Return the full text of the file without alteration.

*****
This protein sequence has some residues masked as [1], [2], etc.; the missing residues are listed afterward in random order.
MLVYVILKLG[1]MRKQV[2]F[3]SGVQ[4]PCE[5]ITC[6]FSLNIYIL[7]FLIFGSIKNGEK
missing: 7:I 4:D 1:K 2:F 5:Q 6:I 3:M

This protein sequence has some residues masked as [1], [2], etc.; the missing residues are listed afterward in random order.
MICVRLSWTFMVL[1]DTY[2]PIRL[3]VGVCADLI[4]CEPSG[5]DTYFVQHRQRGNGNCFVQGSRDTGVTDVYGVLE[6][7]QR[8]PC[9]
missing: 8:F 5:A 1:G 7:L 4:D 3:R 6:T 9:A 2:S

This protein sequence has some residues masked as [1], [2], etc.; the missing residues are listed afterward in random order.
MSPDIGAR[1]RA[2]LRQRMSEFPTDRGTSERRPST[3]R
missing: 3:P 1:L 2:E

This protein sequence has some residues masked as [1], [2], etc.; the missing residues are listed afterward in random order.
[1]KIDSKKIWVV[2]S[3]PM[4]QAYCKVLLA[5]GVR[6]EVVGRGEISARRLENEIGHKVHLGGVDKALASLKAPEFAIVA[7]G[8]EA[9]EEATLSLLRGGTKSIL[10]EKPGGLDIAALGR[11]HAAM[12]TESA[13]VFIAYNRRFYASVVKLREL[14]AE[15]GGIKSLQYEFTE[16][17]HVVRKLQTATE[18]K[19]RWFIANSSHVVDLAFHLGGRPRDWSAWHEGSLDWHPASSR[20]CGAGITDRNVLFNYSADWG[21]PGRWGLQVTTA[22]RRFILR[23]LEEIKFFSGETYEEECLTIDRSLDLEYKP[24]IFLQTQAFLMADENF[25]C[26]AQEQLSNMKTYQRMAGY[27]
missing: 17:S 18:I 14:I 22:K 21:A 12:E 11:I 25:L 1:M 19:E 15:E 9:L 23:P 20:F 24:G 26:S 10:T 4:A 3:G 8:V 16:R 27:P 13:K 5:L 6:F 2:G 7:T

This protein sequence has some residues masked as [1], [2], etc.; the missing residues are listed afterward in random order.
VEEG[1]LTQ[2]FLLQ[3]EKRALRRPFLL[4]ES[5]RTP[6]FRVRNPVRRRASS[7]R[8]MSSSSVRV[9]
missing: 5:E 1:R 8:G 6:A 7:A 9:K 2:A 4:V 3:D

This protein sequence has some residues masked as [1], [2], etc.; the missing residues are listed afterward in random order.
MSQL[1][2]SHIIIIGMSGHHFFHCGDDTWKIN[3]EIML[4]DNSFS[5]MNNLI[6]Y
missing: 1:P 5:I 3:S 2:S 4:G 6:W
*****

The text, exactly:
This protein sequence has some residues masked as [1], [2], etc.; the missing residues are listed afterward in random order.
MLVYVILKLG[1]MRKQV[2]F[3]SGVQ[4]PCE[5]ITC[6]FSLNIYIL[7]FLIFGSIKNGEK
missing: 7:I 4:D 1:K 2:F 5:Q 6:I 3:M

This protein sequence has some residues masked as [1], [2], etc.; the missing residues are listed afterward in random order.
MICVRLSWTFMVL[1]DTY[2]PIRL[3]VGVCADLI[4]CEPSG[5]DTYFVQHRQRGNGNCFVQGSRDTGVTDVYGVLE[6][7]QR[8]PC[9]
missing: 8:F 5:A 1:G 7:L 4:D 3:R 6:T 9:A 2:S

This protein sequence has some residues masked as [1], [2], etc.; the missing residues are listed afterward in random order.
MSPDIGAR[1]RA[2]LRQRMSEFPTDRGTSERRPST[3]R
missing: 3:P 1:L 2:E

This protein sequence has some residues masked as [1], [2], etc.; the missing residues are listed afterward in random order.
[1]KIDSKKIWVV[2]S[3]PM[4]QAYCKVLLA[5]GVR[6]EVVGRGEISARRLENEIGHKVHLGGVDKALASLKAPEFAIVA[7]G[8]EA[9]EEATLSLLRGGTKSIL[10]EKPGGLDIAALGR[11]HAAM[12]TESA[13]VFIAYNRRFYASVVKLREL[14]AE[15]GGIKSLQYEFTE[16][17]HVVRKLQTATE[18]K[19]RWFIANSSHVVDLAFHLGGRPRDWSAWHEGSLDWHPASSR[20]CGAGITDRNVLFNYSADWG[21]PGRWGLQVTTA[22]RRFILR[23]LEEIKFFSGETYEEECLTIDRSLDLEYKP[24]IFLQTQAFLMADENF[25]C[26]AQEQLSNMKTYQRMAGY[27]
missing: 17:S 18:I 14:I 22:K 21:A 12:E 11:I 25:L 1:M 19:E 15:E 9:L 23:P 20:F 24:G 26:S 10:T 4:A 3:G 8:V 16:R 27:P 13:K 5:L 6:F 2:G 7:T

This protein sequence has some residues masked as [1], [2], etc.; the missing residues are listed afterward in random order.
VEEG[1]LTQ[2]FLLQ[3]EKRALRRPFLL[4]ES[5]RTP[6]FRVRNPVRRRASS[7]R[8]MSSSSVRV[9]
missing: 5:E 1:R 8:G 6:A 7:A 9:K 2:A 4:V 3:D

This protein sequence has some residues masked as [1], [2], etc.; the missing residues are listed afterward in random order.
MSQL[1][2]SHIIIIGMSGHHFFHCGDDTWKIN[3]EIML[4]DNSFS[5]MNNLI[6]Y
missing: 1:P 5:I 3:S 2:S 4:G 6:W